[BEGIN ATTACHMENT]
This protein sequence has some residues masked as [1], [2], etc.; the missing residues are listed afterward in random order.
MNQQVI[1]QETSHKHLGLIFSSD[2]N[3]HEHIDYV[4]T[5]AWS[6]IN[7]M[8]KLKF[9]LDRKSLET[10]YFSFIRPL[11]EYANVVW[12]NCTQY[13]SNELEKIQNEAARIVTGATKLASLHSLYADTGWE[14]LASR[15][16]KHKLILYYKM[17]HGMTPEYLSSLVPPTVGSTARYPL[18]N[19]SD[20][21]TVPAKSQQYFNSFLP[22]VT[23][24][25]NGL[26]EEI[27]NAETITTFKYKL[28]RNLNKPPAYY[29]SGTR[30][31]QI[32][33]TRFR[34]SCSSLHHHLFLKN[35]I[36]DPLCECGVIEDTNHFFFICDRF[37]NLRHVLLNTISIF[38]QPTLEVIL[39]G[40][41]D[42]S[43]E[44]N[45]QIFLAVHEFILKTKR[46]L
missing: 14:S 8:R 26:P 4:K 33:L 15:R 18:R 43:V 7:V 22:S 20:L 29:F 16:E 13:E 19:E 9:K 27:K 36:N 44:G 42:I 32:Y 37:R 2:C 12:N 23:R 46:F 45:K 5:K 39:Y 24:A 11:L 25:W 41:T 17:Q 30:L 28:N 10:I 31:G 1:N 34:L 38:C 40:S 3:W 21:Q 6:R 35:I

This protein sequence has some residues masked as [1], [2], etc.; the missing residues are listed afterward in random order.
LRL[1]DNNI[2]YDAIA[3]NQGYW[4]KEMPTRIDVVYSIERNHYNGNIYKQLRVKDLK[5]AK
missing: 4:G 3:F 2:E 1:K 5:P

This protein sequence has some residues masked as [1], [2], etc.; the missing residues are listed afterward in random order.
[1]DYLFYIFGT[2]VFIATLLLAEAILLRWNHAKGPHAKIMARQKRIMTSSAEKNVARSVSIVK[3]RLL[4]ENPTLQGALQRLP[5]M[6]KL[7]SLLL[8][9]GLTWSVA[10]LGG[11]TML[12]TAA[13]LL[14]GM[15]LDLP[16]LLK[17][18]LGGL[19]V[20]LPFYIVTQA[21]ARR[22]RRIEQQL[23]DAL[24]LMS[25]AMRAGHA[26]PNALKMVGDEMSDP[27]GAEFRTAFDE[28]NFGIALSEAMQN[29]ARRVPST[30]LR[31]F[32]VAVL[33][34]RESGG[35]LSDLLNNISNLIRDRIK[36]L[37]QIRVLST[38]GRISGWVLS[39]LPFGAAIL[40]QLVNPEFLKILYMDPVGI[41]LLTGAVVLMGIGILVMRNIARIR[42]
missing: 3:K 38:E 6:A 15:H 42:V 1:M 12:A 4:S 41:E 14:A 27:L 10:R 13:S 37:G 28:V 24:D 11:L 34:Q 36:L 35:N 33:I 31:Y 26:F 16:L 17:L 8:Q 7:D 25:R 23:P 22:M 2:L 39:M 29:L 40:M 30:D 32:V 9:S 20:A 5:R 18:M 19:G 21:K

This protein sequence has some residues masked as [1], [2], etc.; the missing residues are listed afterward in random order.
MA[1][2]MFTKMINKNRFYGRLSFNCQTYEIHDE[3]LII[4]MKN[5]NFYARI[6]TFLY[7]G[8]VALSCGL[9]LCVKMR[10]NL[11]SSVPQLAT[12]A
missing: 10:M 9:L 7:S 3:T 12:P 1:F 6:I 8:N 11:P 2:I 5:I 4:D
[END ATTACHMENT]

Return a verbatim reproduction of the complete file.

This protein sequence has some residues masked as [1], [2], etc.; the missing residues are listed afterward in random order.
MNQQVI[1]QETSHKHLGLIFSSD[2]N[3]HEHIDYV[4]T[5]AWS[6]IN[7]M[8]KLKF[9]LDRKSLET[10]YFSFIRPL[11]EYANVVW[12]NCTQY[13]SNELEKIQNEAARIVTGATKLASLHSLYADTGWE[14]LASR[15][16]KHKLILYYKM[17]HGMTPEYLSSLVPPTVGSTARYPL[18]N[19]SD[20][21]TVPAKSQQYFNSFLP[22]VT[23][24][25]NGL[26]EEI[27]NAETITTFKYKL[28]RNLNKPPAYY[29]SGTR[30][31]QI[32][33]TRFR[34]SCSSLHHHLFLKN[35]I[36]DPLCECGVIEDTNHFFFICDRF[37]NLRHVLLNTISIF[38]QPTLEVIL[39]G[40][41]D[42]S[43]E[44]N[45]QIFLAVHEFILKTKR[46]L
missing: 14:S 8:R 26:P 4:K 33:L 15:R 18:R 43:V 7:V 22:S 20:L 29:F 16:E 13:E 19:E 9:K 27:K 36:N 44:G 42:I 32:Y 37:R 2:C 12:N 23:R 46:F 45:K 5:K 39:Y 24:A 11:L 25:W 41:T 17:Q 30:L 28:N 10:I 31:G 1:N 34:L 38:C 40:S 3:W 21:Q 6:R 35:I

This protein sequence has some residues masked as [1], [2], etc.; the missing residues are listed afterward in random order.
LRL[1]DNNI[2]YDAIA[3]NQGYW[4]KEMPTRIDVVYSIERNHYNGNIYKQLRVKDLK[5]AK
missing: 4:G 3:F 2:E 1:K 5:P

This protein sequence has some residues masked as [1], [2], etc.; the missing residues are listed afterward in random order.
[1]DYLFYIFGT[2]VFIATLLLAEAILLRWNHAKGPHAKIMARQKRIMTSSAEKNVARSVSIVK[3]RLL[4]ENPTLQGALQRLP[5]M[6]KL[7]SLLL[8][9]GLTWSVA[10]LGG[11]TML[12]TAA[13]LL[14]GM[15]LDLP[16]LLK[17][18]LGGL[19]V[20]LPFYIVTQA[21]ARR[22]RRIEQQL[23]DAL[24]LMS[25]AMRAGHA[26]PNALKMVGDEMSDP[27]GAEFRTAFDE[28]NFGIALSEAMQN[29]ARRVPST[30]LR[31]F[32]VAVL[33][34]RESGG[35]LSDLLNNISNLIRDRIK[36]L[37]QIRVLST[38]GRISGWVLS[39]LPFGAAIL[40]QLVNPEFLKILYMDPVGI[41]LLTGAVVLMGIGILVMRNIARIR[42]
missing: 3:K 38:E 6:A 15:H 42:V 1:M 12:A 4:S 41:E 14:A 27:L 10:R 13:S 37:G 28:V 24:D 11:L 34:Q 36:L 35:N 33:I 31:Y 26:F 16:L 17:L 8:Q 7:D 25:R 23:P 22:M 2:L 39:M 29:L 40:M 30:D 32:V 9:S 20:A 5:R 18:M 19:G 21:K

This protein sequence has some residues masked as [1], [2], etc.; the missing residues are listed afterward in random order.
MA[1][2]MFTKMINKNRFYGRLSFNCQTYEIHDE[3]LII[4]MKN[5]NFYARI[6]TFLY[7]G[8]VALSCGL[9]LCVKMR[10]NL[11]SSVPQLAT[12]A
missing: 10:M 9:L 7:S 3:T 12:P 1:F 6:I 8:N 11:P 2:I 5:I 4:D